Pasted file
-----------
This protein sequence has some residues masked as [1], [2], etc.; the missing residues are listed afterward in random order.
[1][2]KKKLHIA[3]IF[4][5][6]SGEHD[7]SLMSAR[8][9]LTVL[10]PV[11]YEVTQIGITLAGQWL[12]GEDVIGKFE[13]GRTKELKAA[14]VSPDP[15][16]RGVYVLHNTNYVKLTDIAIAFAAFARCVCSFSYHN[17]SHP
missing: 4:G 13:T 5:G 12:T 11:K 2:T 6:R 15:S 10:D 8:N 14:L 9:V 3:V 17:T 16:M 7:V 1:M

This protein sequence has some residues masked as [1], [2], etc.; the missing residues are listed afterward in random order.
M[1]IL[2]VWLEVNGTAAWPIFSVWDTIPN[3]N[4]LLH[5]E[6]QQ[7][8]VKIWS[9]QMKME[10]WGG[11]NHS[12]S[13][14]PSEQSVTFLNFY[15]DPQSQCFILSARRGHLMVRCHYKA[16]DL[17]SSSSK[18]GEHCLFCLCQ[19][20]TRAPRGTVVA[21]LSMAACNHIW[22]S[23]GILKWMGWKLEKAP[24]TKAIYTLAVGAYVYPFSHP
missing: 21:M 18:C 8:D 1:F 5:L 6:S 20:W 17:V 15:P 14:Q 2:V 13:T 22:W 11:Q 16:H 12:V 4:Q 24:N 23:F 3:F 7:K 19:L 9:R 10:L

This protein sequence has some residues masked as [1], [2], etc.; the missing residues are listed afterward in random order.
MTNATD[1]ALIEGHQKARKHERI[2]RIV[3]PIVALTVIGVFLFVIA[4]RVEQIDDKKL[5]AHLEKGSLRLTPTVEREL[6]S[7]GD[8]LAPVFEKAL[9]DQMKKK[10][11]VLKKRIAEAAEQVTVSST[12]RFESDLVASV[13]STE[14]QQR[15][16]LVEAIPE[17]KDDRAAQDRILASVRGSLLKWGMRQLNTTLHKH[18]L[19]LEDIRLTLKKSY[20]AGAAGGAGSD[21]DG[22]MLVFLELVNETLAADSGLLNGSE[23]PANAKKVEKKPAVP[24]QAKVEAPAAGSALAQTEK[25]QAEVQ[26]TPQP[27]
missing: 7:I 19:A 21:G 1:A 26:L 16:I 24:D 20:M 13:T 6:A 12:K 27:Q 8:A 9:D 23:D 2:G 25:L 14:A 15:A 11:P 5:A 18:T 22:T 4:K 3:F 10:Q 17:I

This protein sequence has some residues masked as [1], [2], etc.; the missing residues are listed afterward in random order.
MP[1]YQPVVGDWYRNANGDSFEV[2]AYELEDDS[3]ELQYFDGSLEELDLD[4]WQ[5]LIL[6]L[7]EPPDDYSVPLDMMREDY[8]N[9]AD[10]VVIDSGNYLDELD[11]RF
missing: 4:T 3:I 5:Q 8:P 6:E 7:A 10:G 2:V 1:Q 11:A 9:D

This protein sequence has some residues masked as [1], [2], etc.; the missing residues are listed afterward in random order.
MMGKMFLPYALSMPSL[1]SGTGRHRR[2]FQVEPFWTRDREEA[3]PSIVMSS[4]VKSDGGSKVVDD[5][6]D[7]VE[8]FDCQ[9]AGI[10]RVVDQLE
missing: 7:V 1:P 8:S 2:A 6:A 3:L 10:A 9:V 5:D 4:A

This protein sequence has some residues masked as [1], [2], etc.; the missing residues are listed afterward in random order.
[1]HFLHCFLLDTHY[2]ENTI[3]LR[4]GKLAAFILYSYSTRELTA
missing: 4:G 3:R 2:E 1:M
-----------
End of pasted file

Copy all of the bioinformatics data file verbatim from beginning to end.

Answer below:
This protein sequence has some residues masked as [1], [2], etc.; the missing residues are listed afterward in random order.
[1][2]KKKLHIA[3]IF[4][5][6]SGEHD[7]SLMSAR[8][9]LTVL[10]PV[11]YEVTQIGITLAGQWL[12]GEDVIGKFE[13]GRTKELKAA[14]VSPDP[15][16]RGVYVLHNTNYVKLTDIAIAFAAFARCVCSFSYHN[17]SHP
missing: 4:G 13:T 5:G 12:T 11:K 2:T 6:R 15:S 10:D 8:N 14:L 9:V 3:V 17:T 16:M 7:V 1:M

This protein sequence has some residues masked as [1], [2], etc.; the missing residues are listed afterward in random order.
M[1]IL[2]VWLEVNGTAAWPIFSVWDTIPN[3]N[4]LLH[5]E[6]QQ[7][8]VKIWS[9]QMKME[10]WGG[11]NHS[12]S[13][14]PSEQSVTFLNFY[15]DPQSQCFILSARRGHLMVRCHYKA[16]DL[17]SSSSK[18]GEHCLFCLCQ[19][20]TRAPRGTVVA[21]LSMAACNHIW[22]S[23]GILKWMGWKLEKAP[24]TKAIYTLAVGAYVYPFSHP
missing: 21:M 18:C 8:D 1:F 5:L 6:S 20:W 17:V 15:P 14:Q 2:V 13:T 22:W 11:Q 16:H 12:V 4:Q 24:N 23:F 3:F 7:K 19:L 9:R 10:L

This protein sequence has some residues masked as [1], [2], etc.; the missing residues are listed afterward in random order.
MTNATD[1]ALIEGHQKARKHERI[2]RIV[3]PIVALTVIGVFLFVIA[4]RVEQIDDKKL[5]AHLEKGSLRLTPTVEREL[6]S[7]GD[8]LAPVFEKAL[9]DQMKKK[10][11]VLKKRIAEAAEQVTVSST[12]RFESDLVASV[13]STE[14]QQR[15][16]LVEAIPE[17]KDDRAAQDRILASVRGSLLKWGMRQLNTTLHKH[18]L[19]LEDIRLTLKKSY[20]AGAAGGAGSD[21]DG[22]MLVFLELVNETLAADSGLLNGSE[23]PANAKKVEKKPAVP[24]QAKVEAPAAGSALAQTEK[25]QAEVQ[26]TPQP[27]
missing: 7:I 19:A 21:G 1:A 26:L 16:I 24:D 20:M 13:T 6:A 12:K 27:Q 8:A 9:D 23:D 2:G 25:L 14:A 15:A 11:P 5:A 18:T 22:T 4:K 3:F 10:Q 17:I

This protein sequence has some residues masked as [1], [2], etc.; the missing residues are listed afterward in random order.
MP[1]YQPVVGDWYRNANGDSFEV[2]AYELEDDS[3]ELQYFDGSLEELDLD[4]WQ[5]LIL[6]L[7]EPPDDYSVPLDMMREDY[8]N[9]AD[10]VVIDSGNYLDELD[11]RF
missing: 4:T 3:I 5:Q 8:P 6:E 7:A 10:G 2:V 1:Q 11:A 9:D

This protein sequence has some residues masked as [1], [2], etc.; the missing residues are listed afterward in random order.
MMGKMFLPYALSMPSL[1]SGTGRHRR[2]FQVEPFWTRDREEA[3]PSIVMSS[4]VKSDGGSKVVDD[5][6]D[7]VE[8]FDCQ[9]AGI[10]RVVDQLE
missing: 7:V 1:P 8:S 2:A 6:A 3:L 10:A 9:V 5:D 4:A

This protein sequence has some residues masked as [1], [2], etc.; the missing residues are listed afterward in random order.
[1]HFLHCFLLDTHY[2]ENTI[3]LR[4]GKLAAFILYSYSTRELTA
missing: 4:G 3:R 2:E 1:M